By Anna, Complex hereditary spastic paraplegia, United Kingdom, September 24, 2018
As a small child there was always something different about Charlie, he never made friends - was constantly being bullied. I was back and forth to the doctors telling them I thought he might be autistic, I was constantly met with "that’s within the normal bounds for a child’s behaviour or perhaps you should try parenting classes." I now know these were the early signs that something was dreadfully wrong as a parent don’t assume the doctors are the expert you know your child.
As Charlie approached his teenage hormonal stage he became very violet - I was constantly at school begging for help and was constantly told he’s fine at school it must be a problem at home. I battled through and in return my pleasant boy returned.
In 2016 whilst on holiday we noticed that Charlie couldn’t walk in flip flops and by the September he was falling over regularly - we were back and forth to the doctors who assured us he had a clicky hip and that’s what caused it. By the December Charlie’s school had noticed that he couldn’t find names or commonly used words and that his speech was slurred so they too wrote to the GP with concerns - again we were told it was nothing to worry about.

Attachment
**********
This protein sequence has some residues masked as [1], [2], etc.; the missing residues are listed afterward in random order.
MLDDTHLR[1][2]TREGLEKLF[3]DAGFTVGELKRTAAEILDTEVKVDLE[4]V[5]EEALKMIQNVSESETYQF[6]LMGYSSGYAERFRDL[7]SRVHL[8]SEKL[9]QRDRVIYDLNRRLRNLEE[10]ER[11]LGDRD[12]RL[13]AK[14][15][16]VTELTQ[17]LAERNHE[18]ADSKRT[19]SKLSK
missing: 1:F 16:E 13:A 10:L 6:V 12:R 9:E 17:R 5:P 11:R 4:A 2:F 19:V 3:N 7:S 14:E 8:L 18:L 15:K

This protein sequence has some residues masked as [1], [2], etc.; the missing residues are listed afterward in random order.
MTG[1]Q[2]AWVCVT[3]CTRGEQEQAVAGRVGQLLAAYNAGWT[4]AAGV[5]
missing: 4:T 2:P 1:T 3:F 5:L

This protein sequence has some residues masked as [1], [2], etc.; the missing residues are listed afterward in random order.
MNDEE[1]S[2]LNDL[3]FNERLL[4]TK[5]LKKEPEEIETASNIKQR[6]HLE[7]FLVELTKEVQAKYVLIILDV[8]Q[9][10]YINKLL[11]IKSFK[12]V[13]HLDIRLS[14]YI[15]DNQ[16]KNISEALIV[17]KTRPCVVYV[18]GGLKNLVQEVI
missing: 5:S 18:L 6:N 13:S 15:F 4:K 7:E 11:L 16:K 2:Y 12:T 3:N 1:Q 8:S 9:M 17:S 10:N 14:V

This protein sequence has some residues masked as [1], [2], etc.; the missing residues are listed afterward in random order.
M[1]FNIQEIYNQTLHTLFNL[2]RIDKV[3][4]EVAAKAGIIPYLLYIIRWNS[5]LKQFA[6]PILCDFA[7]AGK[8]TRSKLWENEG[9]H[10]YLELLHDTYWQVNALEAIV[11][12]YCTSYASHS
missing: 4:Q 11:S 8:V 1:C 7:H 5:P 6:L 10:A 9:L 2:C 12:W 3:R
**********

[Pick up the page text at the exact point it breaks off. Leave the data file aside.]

Charlie was obsessed with the film 'Me Before You' and one day in April 2017 after he had briefly lost the ability to walk he asked me if he was going to die - he was 15 how was I supposed to answer that - I just said I don’t know dude but we all die eventually- you aren’t going today and that’s all we need to worry about - he then said something that will haunt me forever - if I become like the man in 'Me Before You' I want to go to Switzerland - I still cry when I think of that day, he was so terrified.
I’m lucky that my step sister is a consultant and she drove down from Glasgow and took us to the hospital refusing to leave until he’d had a neurological assessment.
It showed that he had a deterioration in the white matter in his brain
The Wednesday before Easter he was originally diagnosed with leukodystrophy and for the next few months we had to wait for the genetics tests to be completed - I got the call while we were registering Charlie at college the same day as my daughters 10th birthday 03/09/2017 the official diagnosis was JB he had hereditary spastic paraplegia - initially I was flooded with relief, that’s not so bad he might just have a limp - except that didn’t fit with the slurred speech, the loss of memory - then I started researching - I determined he probably had HSP SPG 11 - by the time we saw the neurologist I knew more about the condition than he did..... the complex version of this disease is so rare there are only a handful of people world wide with it. The future is uncertain and our days are unpredictable but my boy is a rare gem - he’s the most loving 17 year old who holds on to the innocence of a small child - I will always be his whole world and he will always light up everyday - even the days his dementia symptoms make him swear at me.
Find others with Hereditary spastic paraplegia on Rare Connect, the online platform for people affected by rare disease.